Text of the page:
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Etiquette

In more ways than one, the incident was very annoying.

I was walking into a local store and you could hear it approaching from over a block away from where we were all standing. Obviously, the cyclist had a message for us and it was in the extreme loudness of his cycle.

People were actually putting their hands over their ears to reduce the blasting sounds of the tail pipes, and on top of that sound was the cycle’s very loud radio speaker. It was not pleasant and the fellow parked right beside the front door.

As we went into the store and got our carts, a line formed as people wiped off the handles of their cart. Suddenly, we were all pushed aside by the owner of the loud cycle. He budged (as we Midwesterners say) in front of everyone and continued on his way without so much as an excuse me.

I’m being very judgmental but where was this guy’s sense of politeness? Didn’t he learn social etiquette along the way?

Back in the day when I was attending elementary school, our teachers made sure we knew good public etiquette. You were silent when someone was talking — no matter how much you agreed or disagreed with that person. You raised your hand to speak. You did not budge in the lunch line or the consequence was you ate last and than meant less time on the playground — actions have consequences.

At home, my parents taught me to always, always take off one’s head gear upon entering a house. Never, never did one wear a cap during an outing at a restaurant. You respected your elders — even if they were stodgy old fools (To use a famous line from that time but now seems so awful!) and women were given the respect of having doors opened for them. Those points are just the tip of the iceberg but you get the message.

Etiquette — we need it now more than ever. So, let’s talk beverage etiquette for a bit.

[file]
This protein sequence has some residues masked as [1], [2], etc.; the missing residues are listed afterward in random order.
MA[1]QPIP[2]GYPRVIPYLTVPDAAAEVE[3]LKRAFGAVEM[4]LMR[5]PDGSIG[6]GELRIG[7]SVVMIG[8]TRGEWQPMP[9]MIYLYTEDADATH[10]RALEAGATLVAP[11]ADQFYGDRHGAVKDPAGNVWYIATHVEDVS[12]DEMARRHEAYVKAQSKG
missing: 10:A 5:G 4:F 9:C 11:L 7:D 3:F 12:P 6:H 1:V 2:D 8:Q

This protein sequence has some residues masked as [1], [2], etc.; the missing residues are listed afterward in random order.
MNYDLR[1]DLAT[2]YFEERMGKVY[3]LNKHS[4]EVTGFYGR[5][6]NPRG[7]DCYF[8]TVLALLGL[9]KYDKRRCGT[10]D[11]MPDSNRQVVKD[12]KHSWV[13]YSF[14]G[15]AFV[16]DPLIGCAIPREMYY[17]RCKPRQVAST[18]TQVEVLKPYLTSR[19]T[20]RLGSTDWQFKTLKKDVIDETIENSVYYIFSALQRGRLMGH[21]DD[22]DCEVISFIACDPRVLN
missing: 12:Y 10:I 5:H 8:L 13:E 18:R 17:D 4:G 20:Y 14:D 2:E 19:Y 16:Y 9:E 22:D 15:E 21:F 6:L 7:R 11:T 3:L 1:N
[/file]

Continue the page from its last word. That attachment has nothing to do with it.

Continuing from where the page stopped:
You have been seated at your favorite restaurant (hopefully soon…) and you are given the wine list. Let’s say you like a blended red and, on the wine list, you see 14 Hands Hot to Trot Smooth Red Blend from Columbia Valley. Boy! That would hit the spot tonight and you order a bottle of it.

The person serving you brings a bottle of the red blend to you and holds it in front of your face. What do you do? The server is asking you if this is what you ordered and, if so, you smile politely and answer affirmatively. She/he pulls the cork from the bottle and pours a small pour into you glass. Now what?

The etiquette of the process dictates you take your glass, see the wine, take a wee sip and give the server the thumbs up to continue pouring. At each step of this protocol, you are honoring the server and the establishment. That’s good public wine etiquette and then, you can enjoy the wine’s dryness that comes along with the firm black cherry taste and a little spiciness at the finish.

All of us have attended a family or public ceremony where the honorees are given a toast. If you’re the one receiving the toast, what do you do? Well, the quick answer is nothing but smile as the glasses are raised in your honor. After the toast, then you can stand, raise your glass to the group and all join in the toast. But first you receive the toast, then you stand to give thanks and finally, everyone raises their glasses of Hahn Chardonnay to toast everyone. Enjoy the moment and excellent tasting wine — both will be memorable.

You’re sitting at home with your significant other and you look at each other over the nice glass of Blackstone Cabernet Sauvignon. You are deep into an interesting conversation and, as you say “Cheers!” and clink your glasses together, what happens then? After the clinking, everything comes to a pause, you take a sip together and then you can continue talking. Don’t talk after the clink — that’s not good wine etiquette. Let the wine do the talking at that point and Blackstone’s nice cherry taste with some bit of toasty nuttiness will speak volumes to you.

I wonder if we all don’t need a bit more public politeness today. Practice it in private and display it in public — we’ll all be better for it.

And, guys, for cripes’ sake, remove that cap in a restaurant!

As always, eat and drink in moderation but laugh with reckless abandon!

Cheers!

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